Department of Psychology Facilities


The Psychology Department is located on the second floor of Donahue Hall. In addition to faculty offices, the department houses computer laboratories, classrooms, general experimental laboratories, a student lounge, and a conference room. Additional special-purpose laboratories for student-faculty research collaborations include:

The Chemical Senses Laboratory at Wheeling Jesuit University examines issues related to taste and odor processing, food preferences and eating disorders. Much of our work involves examining the factors influencing human food consumption, especially in relation to nutritional outcomes. The laboratory contains rooms for private studies as well as large data gathering areas. It is supplied with the necessary equipment for producing taste and odor stimuli, such as sinks, refrigerator, balances, stimulus preparation areas, odorant delivery system, and water distillation.
The Health Psychophysiology Laboratory at Wheeling Jesuit University examines issues related to psychological-physiological interactions. Much of our work involves examining the factors influencing human physical performance, with the goals of maximizing human performance through non-pharmacological means. It is supplied with the necessary equipment for physiological investigations, such as a treadmill, monitoring equipment (heart rate, blood pressure, oxygen consumption, biofeedback, EMG), and oxygen concentrator.
MediaLab is incredibly powerful and flexible research software that offers many advantages over the traditional paper and pencil approach. One advantage is the ability to personalize questionnaires and materials to the individual participant. For example, when doing research on relationships and asking participants questions about their dating partner, personalization is possible. In the traditional paper and pencil format, one would be limited to asking something like "how well do you think your partner understands your point of view."  But when using MediaLab, the program can ask participants "What is the name of your dating partner?" and use the answer in later questions. So if a person gives a dating partner's name of James, the software will ask "how well do you think James understands your point of view?"

There are several other advantages to using MediaLab in our classes at WJU. One of those advantages is the ability to embed and present a variety of multimedia--sounds, images, even video. Participants can give verbal responses and have them recorded by this software. Another feature that psychology students like about the software is the fact that the software collects and writes the data for them. No more data entry! Also, when using the old paper and pencil questionnaires, sometimes questions get skipped--many times unintentionally or at times a question's answer literally cannot be read. MediaLab provides the increased likelihood that all questions will get answered.  Because participants are typing their answers to open ended questions, there is no more worry about legibility. At WJU, we consider the use of MediaLab with our psychology students a key advantage because it is cutting edge research software typically available only at larger universities and colleges, such as Duke, UCLA, University of Michigan, Ohio State, and Boston College.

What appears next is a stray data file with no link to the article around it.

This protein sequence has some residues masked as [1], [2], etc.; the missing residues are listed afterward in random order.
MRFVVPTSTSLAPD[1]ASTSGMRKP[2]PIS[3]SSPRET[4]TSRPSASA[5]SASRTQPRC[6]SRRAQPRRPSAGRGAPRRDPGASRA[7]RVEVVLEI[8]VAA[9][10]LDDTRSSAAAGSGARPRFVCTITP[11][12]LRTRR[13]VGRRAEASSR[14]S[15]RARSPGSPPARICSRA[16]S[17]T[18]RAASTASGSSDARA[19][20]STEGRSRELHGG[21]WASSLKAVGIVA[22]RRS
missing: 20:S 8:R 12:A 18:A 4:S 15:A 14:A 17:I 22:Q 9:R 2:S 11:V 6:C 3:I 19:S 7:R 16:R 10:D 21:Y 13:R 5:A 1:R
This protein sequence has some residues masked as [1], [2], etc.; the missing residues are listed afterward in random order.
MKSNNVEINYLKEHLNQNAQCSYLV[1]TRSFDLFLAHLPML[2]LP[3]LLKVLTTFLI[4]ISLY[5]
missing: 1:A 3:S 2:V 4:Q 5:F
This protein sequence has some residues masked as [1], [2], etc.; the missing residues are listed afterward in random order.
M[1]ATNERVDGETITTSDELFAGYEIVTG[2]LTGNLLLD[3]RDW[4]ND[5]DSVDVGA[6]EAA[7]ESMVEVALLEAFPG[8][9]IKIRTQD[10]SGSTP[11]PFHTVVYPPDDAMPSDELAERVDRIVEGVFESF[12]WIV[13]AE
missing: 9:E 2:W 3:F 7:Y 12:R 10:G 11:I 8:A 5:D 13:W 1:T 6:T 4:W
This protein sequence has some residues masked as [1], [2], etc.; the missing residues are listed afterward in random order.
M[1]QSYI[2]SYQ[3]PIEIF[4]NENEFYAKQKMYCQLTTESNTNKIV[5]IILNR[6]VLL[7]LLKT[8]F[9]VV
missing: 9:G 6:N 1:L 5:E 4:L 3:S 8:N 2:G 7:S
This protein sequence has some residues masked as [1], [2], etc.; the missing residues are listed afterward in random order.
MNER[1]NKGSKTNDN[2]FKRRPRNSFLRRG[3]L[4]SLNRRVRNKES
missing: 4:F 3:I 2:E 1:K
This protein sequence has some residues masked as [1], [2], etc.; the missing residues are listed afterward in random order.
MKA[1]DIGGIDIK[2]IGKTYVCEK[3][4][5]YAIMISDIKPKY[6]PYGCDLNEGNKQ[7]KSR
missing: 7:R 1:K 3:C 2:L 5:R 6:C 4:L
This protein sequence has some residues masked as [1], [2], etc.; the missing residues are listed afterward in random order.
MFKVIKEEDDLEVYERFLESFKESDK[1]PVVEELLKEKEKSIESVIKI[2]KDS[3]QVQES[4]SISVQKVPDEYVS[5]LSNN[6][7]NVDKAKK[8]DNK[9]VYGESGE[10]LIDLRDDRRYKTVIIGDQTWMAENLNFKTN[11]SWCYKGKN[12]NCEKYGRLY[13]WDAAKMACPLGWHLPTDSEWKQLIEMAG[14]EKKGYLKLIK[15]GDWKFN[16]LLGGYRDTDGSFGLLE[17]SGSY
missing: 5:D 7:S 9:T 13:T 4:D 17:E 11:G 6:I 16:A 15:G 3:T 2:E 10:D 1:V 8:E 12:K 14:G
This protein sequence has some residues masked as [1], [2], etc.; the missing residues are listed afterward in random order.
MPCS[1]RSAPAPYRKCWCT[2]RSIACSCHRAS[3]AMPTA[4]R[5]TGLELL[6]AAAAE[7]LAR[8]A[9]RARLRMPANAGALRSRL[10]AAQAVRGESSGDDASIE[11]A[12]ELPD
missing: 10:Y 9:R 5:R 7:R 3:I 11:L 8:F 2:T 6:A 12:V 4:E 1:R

The Sensory Attenuation Laboratory examines how human performance is altered in the absence of sensory stimulation. The Laboratory contains a sensory deprivation floatation tank, in which all sensory stimulation can be eliminated. Auditory and visual images can be administered within the tank for specialized sensory studies.
The Sleep Performance Laboratory examines issues related to improving sleep patterns and subsequent cognitive functioning. Much of our work involves varying the parameters under which our participants sleep, to determine the best sleeping conditions. The laboratory contains beds, physiological monitoring equipment, infrared television monitoring system, as well as high end data analysis machines. 
The Pain Perception Laboratory examines the conditions under which pain can be attenuated, in hopes of increasing the quality of life for those individuals experiencing pain. Equipment to monitor physiological reactions to pain, as well as a device for pain administration, are available.